How to Start: Courage, dear heart

Compiled by Hanlie Wentzel , last updated  22.05.2022.

Education is not the filling of a pail, but the lighting of a fire. ~ William Butler Yeats

To educate a man in mind, and not in morals, is to educate a menace to society. ~ President Theodore Roosevelt

Parents give up their rights when they drop the children off at public school. ~ Melinda Harmon, U.S. Federal Judge, 1996

An eternal question about children is, how should we educate them? Politicians and educators consider more school days in a year, more science and math, the use of computers and other technology in the classroom, more exams and tests, more certification for teachers, and less money for art. All of these responses come from the place where we want to make the child into the best adult possible, not in the ancient Greek sense of virtuous and wise, but in the sense of one who is an efficient part of the machinery of society. But on all these counts, soul is neglected. ~ Thomas Moore

Our Lord wants us all to be the leaven in the dough of society. But He wants us to do this when we are properly prepared. Our job as parents is to prepare our children to be ready for the service to which God will call them. We need to furnish the children’s minds and hearts with the true, the good and the beautiful, so that they may speak “in season and out of season” of the faith they have been given. (Laura Berquist “Character Formation” Sursum Corda Fall 1998)


First things first…well done on making the choice to homeschool!  This is never easy, you may get very conflicting advice from well meaning friends and family. And face it, when you are just starting out, it will feel overwhelming and you need time to develop a whole new body of knowledge and a new skill set.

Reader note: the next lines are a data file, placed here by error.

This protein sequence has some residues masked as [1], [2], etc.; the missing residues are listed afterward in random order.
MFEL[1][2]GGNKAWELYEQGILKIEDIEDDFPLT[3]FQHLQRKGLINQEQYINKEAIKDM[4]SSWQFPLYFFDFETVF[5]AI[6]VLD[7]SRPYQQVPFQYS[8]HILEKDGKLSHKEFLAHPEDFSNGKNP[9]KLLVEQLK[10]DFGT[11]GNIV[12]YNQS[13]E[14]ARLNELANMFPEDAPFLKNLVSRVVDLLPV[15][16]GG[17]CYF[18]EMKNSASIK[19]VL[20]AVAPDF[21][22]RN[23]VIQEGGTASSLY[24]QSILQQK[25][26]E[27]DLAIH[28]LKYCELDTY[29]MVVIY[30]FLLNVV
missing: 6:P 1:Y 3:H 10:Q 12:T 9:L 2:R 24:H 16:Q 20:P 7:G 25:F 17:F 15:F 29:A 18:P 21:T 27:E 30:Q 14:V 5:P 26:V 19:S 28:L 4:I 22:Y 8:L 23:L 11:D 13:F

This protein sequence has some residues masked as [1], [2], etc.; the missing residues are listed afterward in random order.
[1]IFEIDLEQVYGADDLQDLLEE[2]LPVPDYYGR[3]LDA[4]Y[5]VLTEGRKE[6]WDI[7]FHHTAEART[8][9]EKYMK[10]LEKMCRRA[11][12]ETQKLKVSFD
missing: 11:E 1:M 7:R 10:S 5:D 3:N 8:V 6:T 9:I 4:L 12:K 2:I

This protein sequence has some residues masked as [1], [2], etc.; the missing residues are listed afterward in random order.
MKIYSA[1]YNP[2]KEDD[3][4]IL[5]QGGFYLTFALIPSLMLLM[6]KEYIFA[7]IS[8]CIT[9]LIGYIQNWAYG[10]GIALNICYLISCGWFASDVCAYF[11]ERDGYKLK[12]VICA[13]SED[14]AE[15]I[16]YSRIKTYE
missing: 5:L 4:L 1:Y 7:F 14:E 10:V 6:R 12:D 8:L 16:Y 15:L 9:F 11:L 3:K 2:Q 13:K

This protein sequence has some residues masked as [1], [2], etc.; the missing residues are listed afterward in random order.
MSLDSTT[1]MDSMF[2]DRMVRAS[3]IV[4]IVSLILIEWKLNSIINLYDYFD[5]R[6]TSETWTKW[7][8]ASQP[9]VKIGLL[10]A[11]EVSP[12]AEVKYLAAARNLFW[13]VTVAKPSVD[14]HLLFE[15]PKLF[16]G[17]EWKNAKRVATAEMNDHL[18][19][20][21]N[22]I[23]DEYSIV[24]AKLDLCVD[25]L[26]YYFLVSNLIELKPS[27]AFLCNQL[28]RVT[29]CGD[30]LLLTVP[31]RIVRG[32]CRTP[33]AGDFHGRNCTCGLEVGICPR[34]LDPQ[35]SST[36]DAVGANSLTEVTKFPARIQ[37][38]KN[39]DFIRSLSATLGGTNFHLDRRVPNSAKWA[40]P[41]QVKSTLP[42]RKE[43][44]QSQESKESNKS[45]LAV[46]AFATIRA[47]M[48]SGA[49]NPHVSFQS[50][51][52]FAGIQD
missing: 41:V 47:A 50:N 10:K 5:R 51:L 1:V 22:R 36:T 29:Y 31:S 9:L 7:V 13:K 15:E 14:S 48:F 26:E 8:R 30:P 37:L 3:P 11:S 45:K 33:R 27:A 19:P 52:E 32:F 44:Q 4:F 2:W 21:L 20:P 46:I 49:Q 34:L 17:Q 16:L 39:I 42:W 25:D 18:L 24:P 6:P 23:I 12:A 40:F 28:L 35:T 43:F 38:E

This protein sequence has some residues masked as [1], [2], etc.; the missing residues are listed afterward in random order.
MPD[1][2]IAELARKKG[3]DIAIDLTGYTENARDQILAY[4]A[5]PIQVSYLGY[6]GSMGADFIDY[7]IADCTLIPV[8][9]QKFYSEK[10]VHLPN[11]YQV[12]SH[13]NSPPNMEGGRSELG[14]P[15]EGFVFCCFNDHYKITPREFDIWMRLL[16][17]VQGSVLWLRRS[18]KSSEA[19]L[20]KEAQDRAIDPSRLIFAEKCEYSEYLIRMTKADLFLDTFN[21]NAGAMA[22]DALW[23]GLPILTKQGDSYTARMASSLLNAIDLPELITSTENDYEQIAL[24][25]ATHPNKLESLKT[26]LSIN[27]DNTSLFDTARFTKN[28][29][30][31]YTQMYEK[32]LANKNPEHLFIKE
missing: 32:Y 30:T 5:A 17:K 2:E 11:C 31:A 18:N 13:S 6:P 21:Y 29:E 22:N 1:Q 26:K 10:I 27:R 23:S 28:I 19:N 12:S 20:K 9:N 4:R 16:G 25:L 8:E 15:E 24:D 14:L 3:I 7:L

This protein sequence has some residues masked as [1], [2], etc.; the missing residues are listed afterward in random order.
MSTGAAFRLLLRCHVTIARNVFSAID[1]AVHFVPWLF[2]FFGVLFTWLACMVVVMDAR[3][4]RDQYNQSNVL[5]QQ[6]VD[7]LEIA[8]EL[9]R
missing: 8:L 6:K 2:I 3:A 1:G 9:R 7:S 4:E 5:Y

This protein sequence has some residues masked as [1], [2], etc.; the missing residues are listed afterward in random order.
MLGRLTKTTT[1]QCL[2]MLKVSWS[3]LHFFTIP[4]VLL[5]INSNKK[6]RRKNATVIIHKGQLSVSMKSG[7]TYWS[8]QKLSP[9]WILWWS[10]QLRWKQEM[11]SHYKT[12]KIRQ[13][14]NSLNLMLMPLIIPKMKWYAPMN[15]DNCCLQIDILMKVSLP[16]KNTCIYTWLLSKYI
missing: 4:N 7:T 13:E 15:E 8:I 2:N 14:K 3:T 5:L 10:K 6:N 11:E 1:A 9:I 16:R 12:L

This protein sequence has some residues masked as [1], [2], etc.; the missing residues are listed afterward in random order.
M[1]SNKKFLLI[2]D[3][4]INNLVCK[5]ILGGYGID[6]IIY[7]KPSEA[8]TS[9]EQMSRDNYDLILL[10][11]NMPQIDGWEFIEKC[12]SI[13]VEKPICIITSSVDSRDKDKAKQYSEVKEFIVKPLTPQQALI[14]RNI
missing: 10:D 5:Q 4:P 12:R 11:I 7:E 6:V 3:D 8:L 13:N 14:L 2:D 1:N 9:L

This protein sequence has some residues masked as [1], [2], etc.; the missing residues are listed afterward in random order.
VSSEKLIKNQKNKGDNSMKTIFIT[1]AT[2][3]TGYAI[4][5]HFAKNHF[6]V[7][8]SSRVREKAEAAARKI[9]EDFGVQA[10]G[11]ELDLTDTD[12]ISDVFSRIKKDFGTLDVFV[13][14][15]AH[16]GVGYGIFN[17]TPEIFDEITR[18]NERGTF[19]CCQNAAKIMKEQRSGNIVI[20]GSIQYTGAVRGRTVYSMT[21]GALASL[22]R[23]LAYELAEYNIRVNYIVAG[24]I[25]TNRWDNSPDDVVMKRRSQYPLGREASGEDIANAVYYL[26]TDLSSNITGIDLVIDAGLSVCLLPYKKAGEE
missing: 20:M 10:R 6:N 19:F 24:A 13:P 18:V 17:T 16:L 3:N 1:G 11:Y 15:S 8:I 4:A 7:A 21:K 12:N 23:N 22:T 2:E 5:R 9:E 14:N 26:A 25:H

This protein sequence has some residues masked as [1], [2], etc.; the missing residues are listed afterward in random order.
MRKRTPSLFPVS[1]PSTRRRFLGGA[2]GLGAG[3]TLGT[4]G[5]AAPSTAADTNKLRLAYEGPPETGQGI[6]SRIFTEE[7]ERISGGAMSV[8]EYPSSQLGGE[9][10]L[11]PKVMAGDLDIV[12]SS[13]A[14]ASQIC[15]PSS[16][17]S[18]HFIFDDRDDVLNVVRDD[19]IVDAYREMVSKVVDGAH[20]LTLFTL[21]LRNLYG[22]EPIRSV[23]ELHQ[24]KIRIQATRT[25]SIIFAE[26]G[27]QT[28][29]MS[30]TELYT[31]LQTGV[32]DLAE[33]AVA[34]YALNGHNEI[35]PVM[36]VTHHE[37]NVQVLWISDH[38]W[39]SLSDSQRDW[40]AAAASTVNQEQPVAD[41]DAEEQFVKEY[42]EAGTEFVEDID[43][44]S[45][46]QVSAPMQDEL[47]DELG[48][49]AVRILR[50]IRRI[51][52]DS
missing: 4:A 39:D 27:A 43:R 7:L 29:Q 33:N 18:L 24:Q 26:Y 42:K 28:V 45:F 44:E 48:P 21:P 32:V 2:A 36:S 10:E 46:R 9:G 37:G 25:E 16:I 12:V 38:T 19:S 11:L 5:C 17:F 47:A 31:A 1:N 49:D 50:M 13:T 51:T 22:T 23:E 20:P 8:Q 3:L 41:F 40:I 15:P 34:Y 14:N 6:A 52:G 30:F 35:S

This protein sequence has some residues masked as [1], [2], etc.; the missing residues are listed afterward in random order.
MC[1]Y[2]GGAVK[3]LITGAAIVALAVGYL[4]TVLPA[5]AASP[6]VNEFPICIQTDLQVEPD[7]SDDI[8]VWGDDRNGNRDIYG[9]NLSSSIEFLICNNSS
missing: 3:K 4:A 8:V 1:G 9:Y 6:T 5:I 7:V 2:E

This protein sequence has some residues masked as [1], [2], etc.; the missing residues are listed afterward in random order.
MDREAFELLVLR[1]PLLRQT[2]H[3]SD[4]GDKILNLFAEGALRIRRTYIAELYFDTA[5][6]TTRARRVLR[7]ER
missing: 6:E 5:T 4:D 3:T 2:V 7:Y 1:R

You are embarking on an amazing new adventure with your family! It will be tough but full of amazing and precious rewards. So take a deep breath… give yourself time and grace, don’t be too hard on yourself. Make sure you surround yourself with like minded and supportive people.

Guard your heart against discouragement. Guard your heart against discouragement. Guard your heart…. did I say it already? Let me say it again! Guard your heart against discouragement. People don’t need to understand or even agree with your choices, but they should respect it 🙂 It is okay to tell them,  “I don’t know… I am still figuring this out.”.

You will need to educate yourself. Read, read, read. Reach out! Ask questions and connect with other homeschoolers. Remember, we all started exactly where you are now. You are not alone, you are joining a wonderful and supportive group of like minded families. 

That said, keep in mind that the homeschool community is very diverse, you’ll soon find out that there are many different ways to homeschool, many different homeschooling philosophies and approaches, and tons of curriculums out there.  And you’ll find people passionate about every one of them! The challenge is to find the right fit for your family. 

1. Locate your local homeschool community 

Join other homeschoolers online, feel free to ask questions and to meet up with other parents to network and find support.

Join their social activities and events, or organize a Meet & Greet. Like any new social group, you will need to reach out and make the effort to connect and get to know people. This takes time and effort. It also opens up the possibility  to make new and wonderful life long friendships. 

2. Join the Facebook Forums & Groups

There are a lot of wonderful and supportive homeschool Facebook groups in South Africa, as well as internationally. They offer info, advice and support on a lot of topics. What I like about them, is that you get a broad spectrum of advice from people who are in the trenches with you, and that has to make it work every day! Not the glossy “happy, smiling people, holding hands and reading books in a forest next to a babbling brook” from the curriculum providers that are selling you a product. But real life advice: the good and the bad, the ups and the downs, the successes and the failures. 

Here are a few Facebook groups I find helpful and useful:

Overberg Homeschoolers:

Homeschool Western Cape:

Homeschooling in South Africa towards the American High School Diploma:

Homeschool Services South Africa:

Eclectic Homeschool Curriculum Talk SA:

3. Educate yourself on How to Homeschool

We can all help each other and learn from each other, you don’t have to be a guru or an expert. But there are people out there that have been doing it successfully for many years, that learned a lot from their own trials and errors. Their wisdom and experience can cast a light on your path, as you are figuring out the way that you need to go, they can provide tools that you can use and that may make your journey easier. You don’ have to reinvent the wheel, you can learn from others.